Microsoft delivers PCs that "talk in their sleep"

Microsoft Research debuts Somniloquy allowing computers to talk in their sleep

Stuart Turton
7 May 2009

Microsoft Research has demonstrated a new technology which it claims could revolutionise a computer's sleep mode.

The technology, dubbed Somniloquy, does exactly what its name implies by allowing computers to continue communicating with a network even in sleep mode.

During an exclusive visit to Microsoft's Cambridge Research centre we were shown Somniloquy, which looks like a USB drive, but actually features a low-power Atom processor, embedded Windows CE OS and flash drive. This device maintains a presence on the network even when the machine is in sleep mode.

Thanks to "stubs" of applications - the basic code and network protocols needed to get an app running - Somniloquy can continue with BitTorrent downloads or updates without waking the main system. When the computer is powered up in the morning, Somniloquy simply transfers the files, or applies the patches.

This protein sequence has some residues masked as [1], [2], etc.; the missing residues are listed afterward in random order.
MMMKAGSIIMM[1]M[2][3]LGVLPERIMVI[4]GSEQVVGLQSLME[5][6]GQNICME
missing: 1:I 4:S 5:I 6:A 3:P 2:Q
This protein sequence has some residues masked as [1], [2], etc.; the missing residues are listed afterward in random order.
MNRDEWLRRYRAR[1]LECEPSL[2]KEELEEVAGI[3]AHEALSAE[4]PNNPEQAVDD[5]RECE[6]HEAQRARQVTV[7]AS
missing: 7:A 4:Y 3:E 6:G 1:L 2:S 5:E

In cases where this won't work, for example, in cases where there's an incoming VoIP call, or a remote user is trying to access their desktop, Somniloquy will wake the machine fully.

"Instead of having computers as all-on or all-off we want to introduce tiers of functionality so that even if the user's not there they can carry on with tasks that don't need the graphics card or aren't really taxing the CPU," says Microsoft researcher James Scott.

Many companies tend to leave their machines on overnight for patching, representing a tremendous waste of power. According to Scott, employing Somniloquy could take a machine's overnight power drain down from 85 watts to around 4 watts, without losing functionality.

Also on display at Microsoft Research was the SenseCam, a blackbox recorder for humans and Wayve, a messaging tool for the home.

Read more about: